Kemcore Receives First Batch of Sulphuric Acid Tankers
New rolling stock strengthens Kemcore ’s leading position in the supply and transportation of sulphuric acid from South Africa to Zambia and Congo.
Kemcore has received the first batch of Sulphuric Acid Tankers as it steps up efforts to increase its rail capacity, to supply sulphuric acid to its clients in Zambia and the DRC. Kemcore, a Hong Kong-based company, with offices in South Africa & Zambia has announced that its newly leased Sulphuric Acid Rail Tank Wagons have passed the inspection at the Germiston wagon depot of Transnet Engineering. The inspection was conducted and completed on 16 November 2018 by Michael Howard, an independent “Engineering Consultant”.
The newly acquired sulphuric acid rail tank wagons will join Kemcore's existing 90 acid wagons, which already include 30 TFR XPJ Tanker Wagons and 60 ISO tank wagons.
"The wagons were all converted by the same production line, in the same batch and with the same material and quality standards, from XPJ-10 fuel tankers to sulphuric acid tankers designated RLSLJ-1. As such, they are all of the same specification and quality, and in similar condition. “ read the inspection report .
The conversion scope consisted of:
- Installation of a ‘slosh plate’ to reduce longitudinal movement of the liquid load inside the tank
- Installation of new T Long Neck Bottom Discharge Valves*
- Installation of an air brake system (the wagons are now equipped with dual vacuum and air brakes)
- Refurbishment of running gear components, namely Saskop couplers and draw gear, brake gear components and Spoorbarber bogies
“Kemcore's ability and capacity to rail sulphuric acid from South Africa is a first for the region and positions the company as one of the only companies to do so in the Copperbelt region. Kemcore is now able to rail 8000 tons per month of sulphuric acid to off-take partners in the region.”. Kemcore said in a statement on Monday.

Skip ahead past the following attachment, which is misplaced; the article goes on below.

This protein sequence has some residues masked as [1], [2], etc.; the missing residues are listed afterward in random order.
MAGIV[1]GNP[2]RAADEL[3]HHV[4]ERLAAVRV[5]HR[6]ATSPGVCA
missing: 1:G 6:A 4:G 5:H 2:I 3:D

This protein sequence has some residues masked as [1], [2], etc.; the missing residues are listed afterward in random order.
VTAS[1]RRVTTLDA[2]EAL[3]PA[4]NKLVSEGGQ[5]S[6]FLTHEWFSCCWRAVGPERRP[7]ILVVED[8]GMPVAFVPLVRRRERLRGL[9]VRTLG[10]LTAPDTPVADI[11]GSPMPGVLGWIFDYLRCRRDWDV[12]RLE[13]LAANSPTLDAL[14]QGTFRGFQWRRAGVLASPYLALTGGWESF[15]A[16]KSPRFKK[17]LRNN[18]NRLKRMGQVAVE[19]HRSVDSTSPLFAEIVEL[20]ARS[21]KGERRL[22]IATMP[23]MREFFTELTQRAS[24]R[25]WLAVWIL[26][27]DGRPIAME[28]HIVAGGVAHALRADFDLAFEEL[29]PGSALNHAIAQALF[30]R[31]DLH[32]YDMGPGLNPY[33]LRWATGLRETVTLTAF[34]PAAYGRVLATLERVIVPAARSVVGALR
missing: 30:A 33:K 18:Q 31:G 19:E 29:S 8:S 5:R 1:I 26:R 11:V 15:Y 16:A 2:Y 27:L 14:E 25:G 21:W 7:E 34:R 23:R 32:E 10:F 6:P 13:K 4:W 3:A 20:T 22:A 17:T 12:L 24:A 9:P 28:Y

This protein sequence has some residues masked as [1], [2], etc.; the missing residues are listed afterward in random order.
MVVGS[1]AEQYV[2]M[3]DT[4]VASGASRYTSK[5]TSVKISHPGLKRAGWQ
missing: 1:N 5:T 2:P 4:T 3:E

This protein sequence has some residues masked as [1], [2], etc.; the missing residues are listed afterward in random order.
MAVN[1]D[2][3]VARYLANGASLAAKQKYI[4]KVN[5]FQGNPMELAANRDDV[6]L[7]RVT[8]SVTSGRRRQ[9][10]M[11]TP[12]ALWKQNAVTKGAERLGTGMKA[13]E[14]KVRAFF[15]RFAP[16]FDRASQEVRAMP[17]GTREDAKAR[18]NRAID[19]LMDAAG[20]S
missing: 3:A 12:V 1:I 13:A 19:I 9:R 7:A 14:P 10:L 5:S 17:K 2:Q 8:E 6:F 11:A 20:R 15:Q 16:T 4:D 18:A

"With this milestone achievement, the company is now finalizing contracts for delivery of acid in 2019," the company said.
Sulphuric acid, used in the leaching of copper has been in short supply since 2017. The region is heavily dependant on supply from Zambian based copper smelters and sulfur burning. The 2019 outlook for supply is very tight as it‘s becoming expensive for the local smelters to acquire concentrates. This is also exacerbated by the introduction of sales tax by the Zambia government. Moreover, there are more than 100,000 tons per annum of demand from new operations expected to commence in 2019.
The price of imported sulphuric acid from South Africa via road truck tankers is prohibitively very expensive at above $600/ton. It may become uneconomical as the price of copper and cobalt go down. Cobalt prices have dropped more than 25% since a peak in April amid growing concerns that too much supply has been brought online in response to surging prices. Last week Glencore warned that some buyers in China reneged on contracts after seeing prices plunge, forcing the company to renegotiate the commercial terms of the deals.
Miners will be forced to seek cheaper alternative sources of acid. The railing of acid brings the cost down by at least 10% which can lead to millions of dollars in savings. " Frankly, any sulphuric acid buyers of those firms are negligent at this point if they are not pushing for the cheaper rail option," said Calisto Radithipa, the Chief Commercial Officer.
Kemcore is the leading mining chemical provider in China and Hong Kong, with customers in the mining and water treatment industries. Our focus is on the consistent supply of quality mining chemicals to improve our customers’ performance rates and profitability.